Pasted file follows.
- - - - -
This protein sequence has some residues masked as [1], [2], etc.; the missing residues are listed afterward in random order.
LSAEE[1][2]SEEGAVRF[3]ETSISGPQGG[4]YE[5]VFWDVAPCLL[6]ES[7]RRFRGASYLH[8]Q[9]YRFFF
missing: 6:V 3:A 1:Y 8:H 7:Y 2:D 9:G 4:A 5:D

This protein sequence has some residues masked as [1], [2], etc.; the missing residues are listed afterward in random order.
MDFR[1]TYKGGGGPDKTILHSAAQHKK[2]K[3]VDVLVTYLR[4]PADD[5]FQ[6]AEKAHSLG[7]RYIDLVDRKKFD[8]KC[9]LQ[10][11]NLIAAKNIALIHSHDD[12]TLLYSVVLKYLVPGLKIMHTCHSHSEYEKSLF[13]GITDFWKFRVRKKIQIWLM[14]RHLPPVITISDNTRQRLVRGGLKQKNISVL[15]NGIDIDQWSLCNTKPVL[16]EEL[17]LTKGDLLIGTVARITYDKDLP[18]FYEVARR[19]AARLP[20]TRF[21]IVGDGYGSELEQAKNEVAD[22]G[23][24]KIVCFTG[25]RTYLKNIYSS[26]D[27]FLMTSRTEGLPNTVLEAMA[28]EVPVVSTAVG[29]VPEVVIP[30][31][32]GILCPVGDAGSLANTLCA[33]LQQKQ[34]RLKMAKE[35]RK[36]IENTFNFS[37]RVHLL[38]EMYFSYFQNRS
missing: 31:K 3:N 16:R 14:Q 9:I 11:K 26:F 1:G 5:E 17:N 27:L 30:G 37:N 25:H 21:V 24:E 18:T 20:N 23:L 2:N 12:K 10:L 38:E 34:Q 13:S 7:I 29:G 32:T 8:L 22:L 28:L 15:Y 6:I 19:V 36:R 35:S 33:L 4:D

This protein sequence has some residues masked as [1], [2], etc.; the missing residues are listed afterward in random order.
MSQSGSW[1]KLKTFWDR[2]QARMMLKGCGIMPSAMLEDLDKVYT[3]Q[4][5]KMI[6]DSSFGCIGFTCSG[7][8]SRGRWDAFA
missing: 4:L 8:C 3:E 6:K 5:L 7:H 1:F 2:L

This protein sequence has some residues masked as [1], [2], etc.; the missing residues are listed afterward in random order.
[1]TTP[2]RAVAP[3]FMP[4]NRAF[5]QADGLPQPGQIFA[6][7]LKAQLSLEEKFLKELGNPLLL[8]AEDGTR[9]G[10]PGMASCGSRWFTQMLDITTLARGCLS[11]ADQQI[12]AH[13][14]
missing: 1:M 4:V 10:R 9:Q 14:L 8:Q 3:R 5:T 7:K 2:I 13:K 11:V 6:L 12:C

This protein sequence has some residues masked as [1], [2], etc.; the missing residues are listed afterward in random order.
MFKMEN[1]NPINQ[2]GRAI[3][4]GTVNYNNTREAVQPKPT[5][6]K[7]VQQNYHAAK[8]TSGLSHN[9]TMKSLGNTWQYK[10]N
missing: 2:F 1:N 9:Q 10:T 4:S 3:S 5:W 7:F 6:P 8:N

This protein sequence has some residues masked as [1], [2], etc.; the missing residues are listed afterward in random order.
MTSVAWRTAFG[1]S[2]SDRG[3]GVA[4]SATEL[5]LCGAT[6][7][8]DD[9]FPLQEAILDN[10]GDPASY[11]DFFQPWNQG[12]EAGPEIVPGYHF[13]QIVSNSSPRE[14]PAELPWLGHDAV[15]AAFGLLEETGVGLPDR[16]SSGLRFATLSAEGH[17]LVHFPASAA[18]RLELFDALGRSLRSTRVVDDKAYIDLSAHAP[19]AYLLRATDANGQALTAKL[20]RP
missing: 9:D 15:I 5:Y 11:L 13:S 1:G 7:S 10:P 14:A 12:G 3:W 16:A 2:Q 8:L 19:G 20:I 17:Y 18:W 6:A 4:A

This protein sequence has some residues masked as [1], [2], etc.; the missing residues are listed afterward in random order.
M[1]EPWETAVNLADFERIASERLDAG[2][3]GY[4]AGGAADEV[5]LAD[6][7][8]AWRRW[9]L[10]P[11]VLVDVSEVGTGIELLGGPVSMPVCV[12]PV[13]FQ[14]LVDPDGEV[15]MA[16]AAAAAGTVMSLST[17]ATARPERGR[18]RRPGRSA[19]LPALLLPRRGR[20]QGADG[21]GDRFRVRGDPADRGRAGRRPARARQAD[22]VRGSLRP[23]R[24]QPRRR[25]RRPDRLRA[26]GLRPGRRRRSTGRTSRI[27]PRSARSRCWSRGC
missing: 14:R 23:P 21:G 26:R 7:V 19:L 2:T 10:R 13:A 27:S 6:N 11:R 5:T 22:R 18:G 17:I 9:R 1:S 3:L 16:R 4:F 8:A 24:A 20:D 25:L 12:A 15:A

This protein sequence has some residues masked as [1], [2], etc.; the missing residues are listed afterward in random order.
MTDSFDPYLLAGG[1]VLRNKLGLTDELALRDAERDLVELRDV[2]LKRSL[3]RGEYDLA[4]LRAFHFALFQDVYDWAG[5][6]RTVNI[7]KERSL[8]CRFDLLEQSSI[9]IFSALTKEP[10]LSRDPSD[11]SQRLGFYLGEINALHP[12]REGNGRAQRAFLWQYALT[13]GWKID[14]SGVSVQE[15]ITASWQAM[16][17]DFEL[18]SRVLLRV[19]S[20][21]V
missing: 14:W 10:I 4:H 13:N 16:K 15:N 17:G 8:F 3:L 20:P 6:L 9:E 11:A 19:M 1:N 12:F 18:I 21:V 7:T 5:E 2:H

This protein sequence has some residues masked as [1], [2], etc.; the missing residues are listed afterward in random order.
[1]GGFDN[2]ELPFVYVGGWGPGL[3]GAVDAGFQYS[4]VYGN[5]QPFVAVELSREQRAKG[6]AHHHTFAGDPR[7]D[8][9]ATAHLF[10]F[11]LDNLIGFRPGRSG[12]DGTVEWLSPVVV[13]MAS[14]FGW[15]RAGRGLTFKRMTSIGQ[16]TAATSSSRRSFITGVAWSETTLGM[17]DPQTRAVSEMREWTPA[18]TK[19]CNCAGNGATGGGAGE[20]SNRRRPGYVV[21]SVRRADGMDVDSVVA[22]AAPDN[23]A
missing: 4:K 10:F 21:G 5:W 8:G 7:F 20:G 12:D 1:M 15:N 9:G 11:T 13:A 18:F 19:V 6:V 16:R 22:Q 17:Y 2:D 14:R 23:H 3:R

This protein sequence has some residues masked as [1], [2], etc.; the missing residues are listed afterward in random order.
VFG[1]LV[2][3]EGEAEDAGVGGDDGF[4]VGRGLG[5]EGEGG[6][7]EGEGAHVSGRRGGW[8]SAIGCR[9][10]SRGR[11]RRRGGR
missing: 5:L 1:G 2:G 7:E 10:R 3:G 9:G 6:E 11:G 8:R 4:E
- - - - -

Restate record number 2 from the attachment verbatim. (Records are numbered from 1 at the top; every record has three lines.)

This protein sequence has some residues masked as [1], [2], etc.; the missing residues are listed afterward in random order.
MDFR[1]TYKGGGGPDKTILHSAAQHKK[2]K[3]VDVLVTYLR[4]PADD[5]FQ[6]AEKAHSLG[7]RYIDLVDRKKFD[8]KC[9]LQ[10][11]NLIAAKNIALIHSHDD[12]TLLYSVVLKYLVPGLKIMHTCHSHSEYEKSLF[13]GITDFWKFRVRKKIQIWLM[14]RHLPPVITISDNTRQRLVRGGLKQKNISVL[15]NGIDIDQWSLCNTKPVL[16]EEL[17]LTKGDLLIGTVARITYDKDLP[18]FYEVARR[19]AARLP[20]TRF[21]IVGDGYGSELEQAKNEVAD[22]G[23][24]KIVCFTG[25]RTYLKNIYSS[26]D[27]FLMTSRTEGLPNTVLEAMA[28]EVPVVSTAVG[29]VPEVVIP[30][31][32]GILCPVGDAGSLANTLCA[33]LQQKQ[34]RLKMAKE[35]RK[36]IENTFNFS[37]RVHLL[38]EMYFSYFQNRS
missing: 31:K 3:N 16:R 14:Q 9:I 11:K 26:F 1:G 5:E 17:N 27:L 30:G 37:N 25:H 21:V 24:E 18:T 20:N 23:L 2:N 12:K 10:L 38:E 34:Q 13:S 7:I 29:G 32:T 8:L 22:L 28:L 15:Y 6:I 19:V 36:R 35:S 33:L 4:D